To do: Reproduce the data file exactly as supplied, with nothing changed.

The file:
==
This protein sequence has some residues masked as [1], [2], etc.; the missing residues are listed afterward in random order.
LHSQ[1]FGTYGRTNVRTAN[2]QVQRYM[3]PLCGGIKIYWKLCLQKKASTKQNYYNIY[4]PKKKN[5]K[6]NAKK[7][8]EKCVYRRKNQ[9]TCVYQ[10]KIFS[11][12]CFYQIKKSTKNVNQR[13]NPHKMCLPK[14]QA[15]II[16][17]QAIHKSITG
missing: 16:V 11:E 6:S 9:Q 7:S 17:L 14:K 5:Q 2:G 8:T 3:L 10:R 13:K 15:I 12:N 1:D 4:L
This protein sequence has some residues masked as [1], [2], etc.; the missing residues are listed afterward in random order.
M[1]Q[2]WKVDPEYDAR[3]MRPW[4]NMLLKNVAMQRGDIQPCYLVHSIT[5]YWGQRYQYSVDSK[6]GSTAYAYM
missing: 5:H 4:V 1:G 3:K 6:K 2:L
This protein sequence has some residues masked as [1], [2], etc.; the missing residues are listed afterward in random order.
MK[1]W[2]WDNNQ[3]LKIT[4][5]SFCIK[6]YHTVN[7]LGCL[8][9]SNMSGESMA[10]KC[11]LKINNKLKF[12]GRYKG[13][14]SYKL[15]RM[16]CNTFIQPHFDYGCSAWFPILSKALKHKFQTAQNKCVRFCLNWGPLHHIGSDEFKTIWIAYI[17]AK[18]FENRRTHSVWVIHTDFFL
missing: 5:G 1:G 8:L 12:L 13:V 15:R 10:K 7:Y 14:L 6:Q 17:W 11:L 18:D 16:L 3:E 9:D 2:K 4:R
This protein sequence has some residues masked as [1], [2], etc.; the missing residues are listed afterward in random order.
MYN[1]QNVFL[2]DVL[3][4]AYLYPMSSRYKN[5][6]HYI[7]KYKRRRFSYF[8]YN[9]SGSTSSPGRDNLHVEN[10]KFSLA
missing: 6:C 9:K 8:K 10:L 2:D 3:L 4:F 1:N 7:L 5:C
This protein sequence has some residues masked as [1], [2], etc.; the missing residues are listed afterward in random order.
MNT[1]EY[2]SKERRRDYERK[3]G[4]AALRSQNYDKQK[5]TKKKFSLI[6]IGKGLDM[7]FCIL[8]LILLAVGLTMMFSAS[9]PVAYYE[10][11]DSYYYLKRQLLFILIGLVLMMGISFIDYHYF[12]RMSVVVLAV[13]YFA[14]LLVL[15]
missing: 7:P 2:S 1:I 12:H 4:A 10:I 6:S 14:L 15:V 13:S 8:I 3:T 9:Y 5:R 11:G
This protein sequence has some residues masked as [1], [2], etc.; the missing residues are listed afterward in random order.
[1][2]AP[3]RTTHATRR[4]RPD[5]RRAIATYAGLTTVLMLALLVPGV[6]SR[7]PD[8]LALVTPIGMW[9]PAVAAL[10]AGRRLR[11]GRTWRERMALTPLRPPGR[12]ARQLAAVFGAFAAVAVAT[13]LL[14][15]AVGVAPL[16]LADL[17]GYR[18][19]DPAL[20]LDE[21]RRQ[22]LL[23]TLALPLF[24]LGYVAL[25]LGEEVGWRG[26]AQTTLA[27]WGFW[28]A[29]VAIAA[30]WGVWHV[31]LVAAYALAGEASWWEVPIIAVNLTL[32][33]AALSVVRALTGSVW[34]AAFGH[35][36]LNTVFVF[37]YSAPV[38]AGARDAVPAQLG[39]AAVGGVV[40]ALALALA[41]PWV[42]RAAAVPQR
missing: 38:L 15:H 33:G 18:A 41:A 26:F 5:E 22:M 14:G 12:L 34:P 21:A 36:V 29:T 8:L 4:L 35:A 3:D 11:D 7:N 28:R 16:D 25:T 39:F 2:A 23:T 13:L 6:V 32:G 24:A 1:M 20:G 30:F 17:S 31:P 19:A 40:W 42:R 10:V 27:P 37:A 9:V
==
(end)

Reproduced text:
This protein sequence has some residues masked as [1], [2], etc.; the missing residues are listed afterward in random order.
LHSQ[1]FGTYGRTNVRTAN[2]QVQRYM[3]PLCGGIKIYWKLCLQKKASTKQNYYNIY[4]PKKKN[5]K[6]NAKK[7][8]EKCVYRRKNQ[9]TCVYQ[10]KIFS[11][12]CFYQIKKSTKNVNQR[13]NPHKMCLPK[14]QA[15]II[16][17]QAIHKSITG
missing: 16:V 11:E 6:S 9:Q 7:S 17:L 14:K 5:Q 2:G 8:T 3:L 10:R 13:K 15:I 12:N 1:D 4:L
This protein sequence has some residues masked as [1], [2], etc.; the missing residues are listed afterward in random order.
M[1]Q[2]WKVDPEYDAR[3]MRPW[4]NMLLKNVAMQRGDIQPCYLVHSIT[5]YWGQRYQYSVDSK[6]GSTAYAYM
missing: 5:H 4:V 1:G 3:K 6:K 2:L
This protein sequence has some residues masked as [1], [2], etc.; the missing residues are listed afterward in random order.
MK[1]W[2]WDNNQ[3]LKIT[4][5]SFCIK[6]YHTVN[7]LGCL[8][9]SNMSGESMA[10]KC[11]LKINNKLKF[12]GRYKG[13][14]SYKL[15]RM[16]CNTFIQPHFDYGCSAWFPILSKALKHKFQTAQNKCVRFCLNWGPLHHIGSDEFKTIWIAYI[17]AK[18]FENRRTHSVWVIHTDFFL
missing: 5:G 1:G 8:L 12:L 13:V 15:R 10:K 7:Y 14:L 6:Q 17:W 11:L 18:D 16:L 3:E 9:D 2:K 4:R
This protein sequence has some residues masked as [1], [2], etc.; the missing residues are listed afterward in random order.
MYN[1]QNVFL[2]DVL[3][4]AYLYPMSSRYKN[5][6]HYI[7]KYKRRRFSYF[8]YN[9]SGSTSSPGRDNLHVEN[10]KFSLA
missing: 6:C 9:K 8:K 10:L 2:D 3:L 4:F 1:N 7:L 5:C
This protein sequence has some residues masked as [1], [2], etc.; the missing residues are listed afterward in random order.
MNT[1]EY[2]SKERRRDYERK[3]G[4]AALRSQNYDKQK[5]TKKKFSLI[6]IGKGLDM[7]FCIL[8]LILLAVGLTMMFSAS[9]PVAYYE[10][11]DSYYYLKRQLLFILIGLVLMMGISFIDYHYF[12]RMSVVVLAV[13]YFA[14]LLVL[15]
missing: 7:P 2:S 1:I 12:H 4:A 10:I 6:S 14:L 15:V 13:S 8:I 3:T 9:Y 5:R 11:G
This protein sequence has some residues masked as [1], [2], etc.; the missing residues are listed afterward in random order.
[1][2]AP[3]RTTHATRR[4]RPD[5]RRAIATYAGLTTVLMLALLVPGV[6]SR[7]PD[8]LALVTPIGMW[9]PAVAAL[10]AGRRLR[11]GRTWRERMALTPLRPPGR[12]ARQLAAVFGAFAAVAVAT[13]LL[14][15]AVGVAPL[16]LADL[17]GYR[18][19]DPAL[20]LDE[21]RRQ[22]LL[23]TLALPLF[24]LGYVAL[25]LGEEVGWRG[26]AQTTLA[27]WGFW[28]A[29]VAIAA[30]WGVWHV[31]LVAAYALAGEASWWEVPIIAVNLTL[32][33]AALSVVRALTGSVW[34]AAFGH[35][36]LNTVFVF[37]YSAPV[38]AGARDAVPAQLG[39]AAVGGVV[40]ALALALA[41]PWV[42]RAAAVPQR
missing: 38:L 15:H 33:G 18:A 41:A 26:F 5:E 22:M 14:G 12:L 34:P 21:A 36:V 29:T 8:L 4:L 35:A 3:D 11:D 7:N 28:R 16:D 25:T 39:F 2:A 23:T 13:L 6:V 32:G 24:A 1:M 20:G 30:F 17:S 31:P 19:A 40:W 42:R 10:V 27:P 37:A 9:V